ANZ has told the banking royal commission that continued processing errors saw it charge customers the wrong amount of interest and fees on their home loans to the tune of at least $90 million.
- Customers have been refunded $75 million so far for technical glitches which saw the wrong interest rates and fees charged
- The issue was raised in September 2014 by the bank’s technology division, the corporate regulator was notified in October 2017
- Commissioner Hayne took ANZ to task for not submitting emails relating to correspondence over compensation
Customers have been refunded $75 million so far and up to $18 million in compensation is expected to be paid before Christmas this year.
A number of customers who will receive compensation have yet to be informed about technical glitches which meant their offset accounts were not linked to their home loans.
ANZ head of home loan product, Sarah Mary Stubbings, said the bank had paid an additional $130 million in compensation over the last 10 years, which included repayment for processing errors with home loans.
Ms Stubbings told Commissioner Kenneth Hayne that the recurring technical problems were caused by system or process failures.
“You’re the relevant bank executive, do you think it is providing financial services efficiently, honestly and fairly if the customer is charged the wrong interest rate?” Commissioner Hayne asked.
“I think if the customer is charged the wrong interest rate then that is not a good outcome for a customer,” Ms Stubbings replied.
The commission also heard from ANZ documents read out by counsel assisting the commission, Albert Dinelli, that processing errors around interest rates and home loans were first raised internally by the bank in 2011.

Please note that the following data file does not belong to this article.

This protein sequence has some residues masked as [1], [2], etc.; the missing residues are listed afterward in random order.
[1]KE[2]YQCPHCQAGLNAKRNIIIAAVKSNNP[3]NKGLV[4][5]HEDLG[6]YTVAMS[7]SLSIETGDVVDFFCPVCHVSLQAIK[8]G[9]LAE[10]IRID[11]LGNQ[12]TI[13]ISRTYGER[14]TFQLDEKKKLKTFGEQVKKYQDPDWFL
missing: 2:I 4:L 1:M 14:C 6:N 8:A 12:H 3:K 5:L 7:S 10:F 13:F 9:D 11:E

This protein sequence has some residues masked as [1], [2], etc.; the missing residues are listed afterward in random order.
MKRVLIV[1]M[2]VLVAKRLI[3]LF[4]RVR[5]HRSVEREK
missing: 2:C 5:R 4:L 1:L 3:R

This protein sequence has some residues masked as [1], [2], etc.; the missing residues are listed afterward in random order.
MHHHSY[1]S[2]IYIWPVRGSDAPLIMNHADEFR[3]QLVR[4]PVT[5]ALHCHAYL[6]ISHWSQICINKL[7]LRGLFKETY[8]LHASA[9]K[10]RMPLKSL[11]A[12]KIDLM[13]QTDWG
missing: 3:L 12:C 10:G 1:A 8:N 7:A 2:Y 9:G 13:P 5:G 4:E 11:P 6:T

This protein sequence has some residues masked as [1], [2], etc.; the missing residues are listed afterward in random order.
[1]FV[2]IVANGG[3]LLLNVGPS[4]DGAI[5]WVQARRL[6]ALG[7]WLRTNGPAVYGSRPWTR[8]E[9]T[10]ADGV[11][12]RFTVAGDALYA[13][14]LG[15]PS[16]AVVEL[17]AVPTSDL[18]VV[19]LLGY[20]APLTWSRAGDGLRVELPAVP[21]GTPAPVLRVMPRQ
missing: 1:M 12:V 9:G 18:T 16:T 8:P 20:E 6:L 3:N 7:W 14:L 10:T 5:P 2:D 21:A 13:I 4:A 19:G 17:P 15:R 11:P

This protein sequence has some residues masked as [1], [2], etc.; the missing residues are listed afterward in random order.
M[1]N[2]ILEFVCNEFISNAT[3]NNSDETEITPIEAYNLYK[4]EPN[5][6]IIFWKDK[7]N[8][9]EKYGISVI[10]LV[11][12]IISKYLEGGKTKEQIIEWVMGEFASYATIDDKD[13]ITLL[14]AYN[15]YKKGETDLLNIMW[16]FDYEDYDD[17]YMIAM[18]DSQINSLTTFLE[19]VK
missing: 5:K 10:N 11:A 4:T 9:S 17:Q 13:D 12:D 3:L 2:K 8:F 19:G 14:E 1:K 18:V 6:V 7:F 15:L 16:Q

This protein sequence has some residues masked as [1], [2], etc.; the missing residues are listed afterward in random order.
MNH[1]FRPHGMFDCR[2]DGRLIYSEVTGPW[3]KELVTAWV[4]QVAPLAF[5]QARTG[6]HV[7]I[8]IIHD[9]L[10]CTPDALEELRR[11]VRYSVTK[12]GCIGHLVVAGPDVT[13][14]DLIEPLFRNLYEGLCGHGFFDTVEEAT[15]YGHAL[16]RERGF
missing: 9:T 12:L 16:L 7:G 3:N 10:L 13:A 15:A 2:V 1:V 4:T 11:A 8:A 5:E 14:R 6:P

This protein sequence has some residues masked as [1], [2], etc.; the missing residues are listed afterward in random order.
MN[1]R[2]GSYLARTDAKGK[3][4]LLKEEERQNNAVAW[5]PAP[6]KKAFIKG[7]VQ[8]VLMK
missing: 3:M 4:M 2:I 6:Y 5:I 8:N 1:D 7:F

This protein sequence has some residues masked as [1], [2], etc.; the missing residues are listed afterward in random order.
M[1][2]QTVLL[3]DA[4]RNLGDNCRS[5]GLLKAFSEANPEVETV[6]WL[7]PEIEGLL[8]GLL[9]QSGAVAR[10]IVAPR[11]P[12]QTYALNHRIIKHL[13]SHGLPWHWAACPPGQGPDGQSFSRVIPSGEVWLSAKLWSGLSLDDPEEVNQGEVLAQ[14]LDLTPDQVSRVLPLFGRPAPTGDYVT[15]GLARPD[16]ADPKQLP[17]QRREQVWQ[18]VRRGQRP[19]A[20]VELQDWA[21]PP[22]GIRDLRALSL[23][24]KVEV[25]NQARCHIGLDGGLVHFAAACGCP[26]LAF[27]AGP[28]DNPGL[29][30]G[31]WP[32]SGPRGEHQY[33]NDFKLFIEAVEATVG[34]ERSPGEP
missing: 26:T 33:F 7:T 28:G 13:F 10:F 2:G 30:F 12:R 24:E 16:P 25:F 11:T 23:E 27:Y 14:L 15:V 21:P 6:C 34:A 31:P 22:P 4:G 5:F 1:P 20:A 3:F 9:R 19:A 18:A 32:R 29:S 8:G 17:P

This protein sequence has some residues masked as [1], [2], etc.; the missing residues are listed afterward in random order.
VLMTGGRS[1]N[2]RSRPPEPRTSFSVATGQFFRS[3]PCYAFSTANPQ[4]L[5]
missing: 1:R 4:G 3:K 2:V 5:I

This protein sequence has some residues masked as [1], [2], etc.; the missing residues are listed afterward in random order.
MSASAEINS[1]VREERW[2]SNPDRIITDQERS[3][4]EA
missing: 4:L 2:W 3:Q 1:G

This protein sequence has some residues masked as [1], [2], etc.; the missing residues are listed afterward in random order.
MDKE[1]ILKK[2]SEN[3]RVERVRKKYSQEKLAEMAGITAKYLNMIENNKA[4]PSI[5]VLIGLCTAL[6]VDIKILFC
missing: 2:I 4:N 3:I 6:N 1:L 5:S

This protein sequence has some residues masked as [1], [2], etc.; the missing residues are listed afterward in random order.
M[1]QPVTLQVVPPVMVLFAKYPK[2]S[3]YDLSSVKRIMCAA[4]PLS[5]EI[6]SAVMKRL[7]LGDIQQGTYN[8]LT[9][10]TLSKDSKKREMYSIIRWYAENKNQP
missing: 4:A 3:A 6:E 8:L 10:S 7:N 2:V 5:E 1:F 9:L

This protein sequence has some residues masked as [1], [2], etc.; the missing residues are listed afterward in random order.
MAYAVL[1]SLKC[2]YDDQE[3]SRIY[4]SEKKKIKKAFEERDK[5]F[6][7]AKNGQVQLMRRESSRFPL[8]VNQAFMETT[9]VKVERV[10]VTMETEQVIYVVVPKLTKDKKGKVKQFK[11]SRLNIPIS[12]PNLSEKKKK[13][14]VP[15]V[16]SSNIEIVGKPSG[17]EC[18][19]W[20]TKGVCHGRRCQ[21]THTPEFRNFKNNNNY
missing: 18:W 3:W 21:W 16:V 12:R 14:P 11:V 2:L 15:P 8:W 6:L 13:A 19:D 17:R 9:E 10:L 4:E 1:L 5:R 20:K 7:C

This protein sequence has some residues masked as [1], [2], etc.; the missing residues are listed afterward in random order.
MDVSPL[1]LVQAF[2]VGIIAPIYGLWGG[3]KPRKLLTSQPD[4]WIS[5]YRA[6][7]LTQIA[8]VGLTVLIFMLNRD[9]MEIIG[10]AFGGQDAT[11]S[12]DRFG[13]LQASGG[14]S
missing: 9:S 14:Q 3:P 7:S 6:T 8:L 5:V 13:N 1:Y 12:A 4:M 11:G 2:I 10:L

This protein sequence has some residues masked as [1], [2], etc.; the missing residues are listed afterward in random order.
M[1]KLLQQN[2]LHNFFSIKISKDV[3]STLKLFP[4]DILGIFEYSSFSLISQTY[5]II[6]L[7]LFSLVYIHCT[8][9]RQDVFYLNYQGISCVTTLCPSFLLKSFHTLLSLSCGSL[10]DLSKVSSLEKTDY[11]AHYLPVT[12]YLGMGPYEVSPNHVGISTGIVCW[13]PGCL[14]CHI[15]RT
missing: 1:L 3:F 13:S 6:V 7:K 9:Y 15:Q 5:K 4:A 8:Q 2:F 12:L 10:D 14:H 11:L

In September 2014, the bank’s technology division raised it as an issue, and the problems were referred to an outside law firm in the same month.
The corporate regulator was notified about the technical glitches in October 2017.
One processing error involving interest rate discounts not being applied to home loans was discovered by staff in Bangalore, India in December 2016 but the bank’s risk committee was not told until April 2017.
Ms Stubbings said the mistake, which affected 1,860 customers to the tune of nearly $1 million, was a failure of process because of a big surge in requests for interest-rate discounts.
Under questioning by Mr Dinelli, Ms Stubbings agreed ANZ had experienced a string of technical glitches which had caused mistakes which caused mortgage customers to be charged the wrong interest rate.
“But these problems have kept on happening haven’t they, Ms Stubbings?” Mr Dinelli asked.
“Yes,” Ms Stubbings said.
“And that falls short of what your customers expect of you doesn’t it. And what community expectations would be of ANZ.” Mr Dinelli added.
“Yes,” Ms Stubbings admitted.
Ms Stubbings also admitted the bank had delayed submitting significant breach reports on the software problems to the corporate regulator, the Australian Securities and Investments Commission (ASIC), on a number of occasions.
Mr Dinelli asked Ms Stubbings about a delay in notifying ASIC about an issue involving fee waivers and discounts not being applied to home loans of 2,900 customers.
ANZ discovered the issue in March and July 2017 but did not formally submit a breach report to ASIC until October of that year.
Ms Stubbings said she was highly aware of the requirement to submit breach reports under the Corporations Act within 10 days of a breach or likely breach occurring.
Commissioner Kenneth Hayne told Ms Stubbings that he may look at whether or not the bank complied with the Act.
Yesterday Ms Stubbings said the bank refunded $69.3 million for interest-rate mistakes made on home loan offset accounts, and admitted the process of compensating customers took nearly 10 years.
In what is becoming a familiar theme at the commission, with banks failing to submit relevant documents despite being ordered to by Commissioner Hayne, he took ANZ to task for not submitting emails relating to correspondence between ANZ and ASIC in early 2017 over compensation for customers who were given unsolicited overdrafts they could not afford to pay back.
Counsel for ANZ, Matthew Collins, QC, said the document was reviewed but “inadvertently misclassified as not responding to that category.”
“On behalf of the ANZ Bank I apologise for the omission and assure you, Commissioner, that steps are being put in place to reassure you that this sort of omission does not reoccur,” Mr Collins told the hearing.